Sunday, January 11, 2009

Is Private Labeling Key to Retailing

Private label products or services are typically those manufactured or provided by one company for offer under another company's brand. Private label are often positioned as lower cost alternatives to regional, national or international brands, although recently some private label brands have been positioned as "premium" brands to compete with existing "name" brands. In India, the largest retail chain today has around 300-400 stores. The share of private labels in any country depends on how consolidated the retail chains are. Developing a good quality brand has a high development and innovation cost attached to it. To be able to absorb such costs, Indian retail chains will need to scale up. Retail chains in developed nations on the other hand have around 3,000-5,000 stores each. So it will start with retailers reverse engineering manufacturers’ brands, and as organised retailers grow larger, their labels, too, will move up the value chain. The biggest change in the last decade or so has been the entry of premium private labels. They are no longer saying “buy us because we are cheap”, instead today, they are saying “buy us because we are the best”. By offering high quality products, many private labels have started charging more than regular manufacturers. Consumers globally are in agreement when it comes to Private Label quality and value for money, with a global average of 69 per cent agreeing that they were extremely good value for money and 62 per cent considering their quality to be at least as good as the big brands.

Different types of private labels are Store Brands which are on retailer's name and are very evident on the packaging. Store sub-brands are products where the retailer's name is low-key on the packaging. . Individual brands which is a name used in one category, this is only used to promote a "real" discount product line. Exclusive brands which is a name used in one category, but to promote "added value" products within the category. Distributor brands which are large wholesale grocers and foodservice purveyors often have private labels, for example the Parade brand of Federated Foodservice and the wide array of private brands of the large food service supplier. Copycat private labels brands owned by a retailer which use similar trade dress, i.e. packaging as a leading national brand. Private labels help in building exclusivity and differentiation, bring customer loyalty, better margin, better control in deliveries ,brand equity, freedom in pricing strategy and increasing bargaining power with both national brands and private label factories. However there are some cons like inventory risk, higher R&D expense ,higher marketing expense ,no markdown or return allowance from branded suppliers , if product fails, will create negative image and quality control, complex production & import issues.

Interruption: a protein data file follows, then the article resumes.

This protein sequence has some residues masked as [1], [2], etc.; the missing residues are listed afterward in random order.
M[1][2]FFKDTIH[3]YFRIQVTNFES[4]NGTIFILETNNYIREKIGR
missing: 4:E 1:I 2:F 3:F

Some private label strategies which are being followed by various promoters of private label companies fall in one of the following category: Generic –very promotional, very low margin some examples are Conway, Walgreen . Fast Value Fashion – knock-off brands, Zara and H &M . Premium Store Brands – Retailer’s own brand offers same or better quality at better price. Retailers believe private brands are their strategy to differentiate, to gain and maintain consumer loyalty, to achieve higher gross margin , to compete with national brands , to change mind set and realize that Private Labels are competing brands to stay focused on target audience . Future of private label include that it will continue to play an important part of the assortment to their growth strategy ,becoming national premium lifestyle brands: INC, Alfani, Arizona, UMM, Bare, Jealous 21, branching out to create specialty chain business: George apparel stores, Wal-Mart, UK, increasing depth of multi dimensional merchandising product mix (Tony Hawk mens, boys, footwear and etc) ,cannibalize weaker private label brands and deploying a multi-layer strategy in brand, price and quality. Private retailers will occupy 50 per cent of the market the world over. At 50 per cent, they begin to saturate. If they try to occupy more than this, then consumers feel that there aren’t enough choices. In countries such as Switzerland and the UK, private labels have reached this limit and these markets have saturated. But they will continue grow in the other countries till they reach the same level and this will happen very soon in India, too.

Contributed by: Hitesh Gaur

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